They are married to some of the most intriguing men in South Africa – on TV.
As the wives of the Zulu brothers on The Wife, they are envied, loved, hated and sometimes pulled apart on social media, depending on the story line.
And because readers had their own ideas of what the cast members from The Wife would look like, they had to be even more convincing in their roles. The series is based on books by Dudu Busani-Dube.
This Christmas, Drum sits down with two wives from The Wife, Hlomu and Naledi, played by Mbalenhle Mavimbela and Gaisang Noge, respectively.
She’s not shooting today, but she arrives at the Kyalami set just to speak to Drum. Dressed in short black tights, a black T- Shirt and sneakers, Mbalenhle is ready to jump right in.
She may be relaxed on her day off, but she is wearing Hlomu’s ring, to keep her in character.
“I try to keep something of hers on, to remind me to be her. It reminds me that I am a Zulu wife. Especially if I have a hectic shooting schedule.”
Mbali read the books when she was in high school, back home in KwaZulu-Natal.
“Back then there was just a lot of hype around the books, but I did not get very far.”
Fast forward to when she eventually she was already in the industry and auditioned for the series, she initially auditioned for Lerato.
“Then I auditioned for Hlomu and they liked the self-tape, then they called me in for a chemistry test with the different Mqhele options.”
When she and Bonko Khoza met, who was the first Mqhele, they both did not know each other.
“We had to get to know each other. We would sit and have lunch together even when we were not shooting. It was really great because as the audience saw Hlomu and Mqhele getting to know each other, we really were trying to get to know each other.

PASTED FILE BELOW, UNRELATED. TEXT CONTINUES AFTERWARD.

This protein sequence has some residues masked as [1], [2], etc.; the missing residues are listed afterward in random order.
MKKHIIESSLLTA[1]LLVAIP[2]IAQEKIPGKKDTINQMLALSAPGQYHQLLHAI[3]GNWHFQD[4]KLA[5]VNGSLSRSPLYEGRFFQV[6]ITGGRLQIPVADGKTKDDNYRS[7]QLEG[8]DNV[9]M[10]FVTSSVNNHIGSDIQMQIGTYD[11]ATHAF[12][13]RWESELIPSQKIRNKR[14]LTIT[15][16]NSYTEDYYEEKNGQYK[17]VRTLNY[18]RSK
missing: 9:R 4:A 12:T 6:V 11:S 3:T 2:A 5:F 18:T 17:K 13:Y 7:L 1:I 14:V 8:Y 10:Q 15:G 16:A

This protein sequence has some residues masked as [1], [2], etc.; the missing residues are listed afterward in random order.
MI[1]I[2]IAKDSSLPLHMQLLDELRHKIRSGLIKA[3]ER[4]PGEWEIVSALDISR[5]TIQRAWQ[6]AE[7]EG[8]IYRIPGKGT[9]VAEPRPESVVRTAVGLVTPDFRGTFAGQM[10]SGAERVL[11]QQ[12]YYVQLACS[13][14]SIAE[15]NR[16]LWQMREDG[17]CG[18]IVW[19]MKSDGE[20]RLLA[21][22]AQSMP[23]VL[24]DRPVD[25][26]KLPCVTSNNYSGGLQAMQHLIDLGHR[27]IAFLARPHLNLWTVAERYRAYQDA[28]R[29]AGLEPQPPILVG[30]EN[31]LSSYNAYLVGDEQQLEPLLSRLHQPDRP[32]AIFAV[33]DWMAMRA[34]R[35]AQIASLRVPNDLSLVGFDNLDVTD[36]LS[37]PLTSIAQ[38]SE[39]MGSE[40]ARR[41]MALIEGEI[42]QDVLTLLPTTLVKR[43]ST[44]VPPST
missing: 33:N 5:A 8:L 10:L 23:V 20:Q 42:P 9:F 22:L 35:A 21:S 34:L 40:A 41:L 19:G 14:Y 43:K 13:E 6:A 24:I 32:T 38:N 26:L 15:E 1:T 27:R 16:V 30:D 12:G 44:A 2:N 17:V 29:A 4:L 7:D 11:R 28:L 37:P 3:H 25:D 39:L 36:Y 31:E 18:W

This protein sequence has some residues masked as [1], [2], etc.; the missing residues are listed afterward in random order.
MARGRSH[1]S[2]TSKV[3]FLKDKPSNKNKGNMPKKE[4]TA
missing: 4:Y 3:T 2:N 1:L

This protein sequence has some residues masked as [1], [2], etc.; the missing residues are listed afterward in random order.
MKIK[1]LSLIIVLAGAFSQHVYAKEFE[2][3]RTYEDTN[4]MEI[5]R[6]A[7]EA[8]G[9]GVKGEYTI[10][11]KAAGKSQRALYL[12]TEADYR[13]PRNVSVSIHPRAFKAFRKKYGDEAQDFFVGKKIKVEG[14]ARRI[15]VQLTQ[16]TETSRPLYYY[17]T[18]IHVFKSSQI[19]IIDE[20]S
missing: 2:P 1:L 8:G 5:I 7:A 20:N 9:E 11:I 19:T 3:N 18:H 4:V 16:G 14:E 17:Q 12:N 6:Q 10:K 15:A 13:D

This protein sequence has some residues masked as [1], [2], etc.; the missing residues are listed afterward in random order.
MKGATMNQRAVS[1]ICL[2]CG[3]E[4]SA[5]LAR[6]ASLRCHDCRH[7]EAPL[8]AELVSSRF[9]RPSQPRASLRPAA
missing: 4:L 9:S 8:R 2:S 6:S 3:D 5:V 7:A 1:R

“Together with his wife, we would spend time together to sort of understand each other better. Even when he came to my home, my partner would be aware.”
What about those steamy sex scenes?
Mbali says her training as a model between the ages of 17 and 21 really helped her.
“By the time I shot The Wife, I was already comfortable with my body. I was happy in my own skin. But, also, the other thing about making television is that when you shoot those kinds of scenes, it's not a full set. Only the people who need to be involved are there to see you and it’s quite clinical in that as soon as they say ‘cut’ you quickly put on your gown and snap out of it, so there is nothing romantic or sexy about it. It is a closed set and it is all beautifully choreographed.”
As daunting as the inmate scenes may be to shoot, so are the emotional ones.
“They take a lot out of you and that is why our training is important. I am an honest performer and I apply the ‘imagine if it was you approach’ because then you put yourself in the character’s shoes.”
Mbali says she had to go to therapy because of Hlomu.
“She is very layered and not an easy character to play. Sometimes it can get really heavy. I believe everything happens for a reason and that there is a lesson to learn in every situation.
“Hlomu has been through a lot and I do not think anything can really get to her after she what she has gone through with Mqhele. Having to carry all of those emotions can be heavy and if they go unchecked, they can spill over to your personal life. I have started praying against the things that happen to Hlomu so that they do not manifest in my life. I have been personally and emotionally invested in this character.”
But even with all the trauma, she loves the character growth.